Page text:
COCA-COLA has begun beta-testing an RFID-enabled drink dispenser in the US that the company claims will transform the soft drink dispensing industry.
The machine, known as Freestyle, uses proprietary PurePour Technology to provide more than 100 drink options in the same amount of space as the current eight-valve machine.
The new drink dispenser, four years in development, utilises RFID technology to identify 30 or more cartridges, determine the quantity of flavouring inside each, and transmit data back to Coca-Cola indicating which drinks are being consumed, and when.
The system also uses RFID to ensure each cartridge is being installed properly, to guarantee it is not counterfeit, and to instantly stop the dispensing of certain drinks if Coca-Cola needs to recall the cartridges or their contents.
When developing the system’s technology, Coca-Cola considered several options that would help the company track its beverage cartridges. Each drink consists of a mix of several ingredients.
A Coke selection, for example, includes concentrated flavourings from a cartridge, a sweetener (such as corn syrup), water and carbonation. When an order is selected at the machine, the appropriate mix of all those elements is then injected into the customer’s cup.
The cartridges are the key to the large drink selection, however, and tracking those cartridges–ensuring they are not incorrectly placed or depleted–is thus essential to the machine’s success.
While the design engineers considered placing bar-coded labels on each cartridge, they found bar coding had several limitations.
First, it would have required the servicing staff to scan each label with a bar-code reader before installing it in the machine.
In addition, with bar codes, the machine would not have had the ability to read and write data regarding cartridge use in such a way that it could be stored with that particular cartridge and follow it, or be updated as needed.
With RFID, the company has the ability to leverage a write-back feature.
When a cartridge is manufactured and filled at the Coca-Cola plant, it is fitted with a passive RFID tag. An interrogator at the manufacturing site then writes data onto the tag, such as details about the drink in the cartridge, as well as the volume.
When a cartridge is installed in the Freestyle dispenser, the individual servicing that dispenser holds it up to the machine, and an RFID interrogator captures the unique ID number and other data encoded to the cartridge tag.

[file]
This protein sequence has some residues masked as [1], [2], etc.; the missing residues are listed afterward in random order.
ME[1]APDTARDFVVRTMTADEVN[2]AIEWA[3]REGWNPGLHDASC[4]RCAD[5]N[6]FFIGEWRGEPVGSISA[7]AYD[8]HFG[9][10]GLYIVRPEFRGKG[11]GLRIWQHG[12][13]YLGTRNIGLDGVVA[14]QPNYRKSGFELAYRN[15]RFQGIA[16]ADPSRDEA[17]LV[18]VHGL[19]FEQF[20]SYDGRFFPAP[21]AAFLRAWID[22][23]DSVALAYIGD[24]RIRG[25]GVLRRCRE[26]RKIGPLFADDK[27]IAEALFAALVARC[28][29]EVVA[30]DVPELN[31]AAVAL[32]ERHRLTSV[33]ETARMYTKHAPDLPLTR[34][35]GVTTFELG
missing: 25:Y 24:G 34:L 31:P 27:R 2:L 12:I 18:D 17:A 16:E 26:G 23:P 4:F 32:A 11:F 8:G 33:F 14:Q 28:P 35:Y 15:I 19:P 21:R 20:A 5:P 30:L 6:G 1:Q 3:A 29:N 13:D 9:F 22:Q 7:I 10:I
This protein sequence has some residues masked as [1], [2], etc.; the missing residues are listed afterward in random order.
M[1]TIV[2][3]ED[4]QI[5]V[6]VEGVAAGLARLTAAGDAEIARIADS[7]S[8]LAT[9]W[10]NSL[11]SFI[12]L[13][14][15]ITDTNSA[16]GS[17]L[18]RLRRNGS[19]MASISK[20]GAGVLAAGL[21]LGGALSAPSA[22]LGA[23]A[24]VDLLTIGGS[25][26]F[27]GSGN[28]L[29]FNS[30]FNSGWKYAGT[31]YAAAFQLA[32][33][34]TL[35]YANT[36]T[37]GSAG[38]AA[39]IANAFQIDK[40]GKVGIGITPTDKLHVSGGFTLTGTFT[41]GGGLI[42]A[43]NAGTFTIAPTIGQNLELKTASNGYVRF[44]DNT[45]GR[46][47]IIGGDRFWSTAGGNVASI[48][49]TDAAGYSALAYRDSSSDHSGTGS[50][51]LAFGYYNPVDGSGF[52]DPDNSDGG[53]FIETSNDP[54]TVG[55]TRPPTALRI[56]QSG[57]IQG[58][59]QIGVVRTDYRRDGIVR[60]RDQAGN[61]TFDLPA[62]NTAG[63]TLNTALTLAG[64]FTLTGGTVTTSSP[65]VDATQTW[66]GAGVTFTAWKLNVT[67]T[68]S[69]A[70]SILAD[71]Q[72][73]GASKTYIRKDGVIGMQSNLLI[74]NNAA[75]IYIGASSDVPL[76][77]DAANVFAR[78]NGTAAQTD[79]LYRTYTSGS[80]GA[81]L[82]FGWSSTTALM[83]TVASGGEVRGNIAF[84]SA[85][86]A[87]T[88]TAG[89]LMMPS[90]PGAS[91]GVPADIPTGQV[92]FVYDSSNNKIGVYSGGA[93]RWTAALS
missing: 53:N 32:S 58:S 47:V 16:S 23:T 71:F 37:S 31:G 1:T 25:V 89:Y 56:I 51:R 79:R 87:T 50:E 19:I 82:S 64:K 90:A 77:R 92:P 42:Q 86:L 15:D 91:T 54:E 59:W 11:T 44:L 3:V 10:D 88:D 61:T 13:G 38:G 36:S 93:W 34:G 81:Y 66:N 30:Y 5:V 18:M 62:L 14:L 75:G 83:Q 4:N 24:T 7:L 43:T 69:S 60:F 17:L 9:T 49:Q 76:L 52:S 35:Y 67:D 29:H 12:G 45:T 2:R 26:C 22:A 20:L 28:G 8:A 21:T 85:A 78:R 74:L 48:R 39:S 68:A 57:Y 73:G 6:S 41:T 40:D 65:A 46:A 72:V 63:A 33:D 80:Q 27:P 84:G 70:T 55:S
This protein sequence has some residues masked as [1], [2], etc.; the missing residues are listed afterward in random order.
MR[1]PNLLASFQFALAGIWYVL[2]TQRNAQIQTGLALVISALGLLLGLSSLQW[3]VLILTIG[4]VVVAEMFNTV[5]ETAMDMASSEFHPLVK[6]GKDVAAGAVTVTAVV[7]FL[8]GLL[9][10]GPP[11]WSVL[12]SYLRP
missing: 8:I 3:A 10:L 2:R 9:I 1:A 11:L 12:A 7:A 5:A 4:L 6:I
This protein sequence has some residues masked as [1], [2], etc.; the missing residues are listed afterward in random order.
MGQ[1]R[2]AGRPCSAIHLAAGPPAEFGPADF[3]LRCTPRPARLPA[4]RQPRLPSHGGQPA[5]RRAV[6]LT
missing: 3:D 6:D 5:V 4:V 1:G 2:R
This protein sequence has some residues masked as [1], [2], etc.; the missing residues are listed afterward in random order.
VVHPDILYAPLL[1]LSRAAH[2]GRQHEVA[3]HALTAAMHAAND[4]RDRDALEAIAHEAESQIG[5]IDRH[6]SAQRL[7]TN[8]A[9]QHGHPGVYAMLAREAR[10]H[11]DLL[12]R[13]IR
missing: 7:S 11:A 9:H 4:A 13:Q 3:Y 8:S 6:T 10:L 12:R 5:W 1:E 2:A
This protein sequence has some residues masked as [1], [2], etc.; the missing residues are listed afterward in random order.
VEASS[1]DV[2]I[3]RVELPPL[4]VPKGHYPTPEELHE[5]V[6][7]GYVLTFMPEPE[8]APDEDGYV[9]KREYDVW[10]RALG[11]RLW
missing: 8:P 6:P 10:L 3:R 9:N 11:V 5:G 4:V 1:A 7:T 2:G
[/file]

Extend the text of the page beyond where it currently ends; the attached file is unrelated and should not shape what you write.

If the machine’s onboard computer confirms that the cartridge’s ID number is valid, it releases the door lock and illuminates an LED light at the location at which the cartridge should be installed.
The employee then opens the door and removes the empty cartridge from the slot where the LED light is shining, replacing it with a new one.
An RFID interrogator inside the machine captures the tag’s unique ID as the new cartridge is installed; if that cartridge is being placed in the wrong slot, the machine will fail to operate.
A single Freestyle dispenser contains multiple RFID interrogators, though the company has declined to reveal the exact number. According to the company, the RFID infrastructure was one of the system’s harder components to develop, and is a trade secret Coca-Cola is protecting from competitors.
To select a drink, a consumer uses a touch screen on the front of the machine to indicate the desired beverage.
The dispenser’s interrogators can then write usage-related data to the tag each time a particular cartridge is used, thereby enabling the system to calculate the remaining amount of that cartridge’s contents.
As well, the machine provides Coca-Cola with business analytics, as it has both cellular and cabled Ethernet network capability, thus enabling it to communicate with the beverage maker’s Freestyle SAP data-management system in Atlanta.
The machines can upload data indicating which beverages are being consumed most, at what times and in what places, and the dispensers can also receive directives from the network.
For example, if a cartridge with a particular tag ID number needs to be recalled, for instance, the network can instruct the machine to stop dispensing any beverages made with contents from that specific cartridge.
Coca-Cola also plans to employ the RFID tags for supply chain management. At the packaging site, RFID interrogators can verify that each box contains the correct beverage cartridges before it is shipped.
The technology may also be utilised for a recycling program in which the cartridge tags could be read as they are shipped to recycling plants.
The machines are presently being tested in select quick-serve restaurants before a wider introduction currently planned for early next year.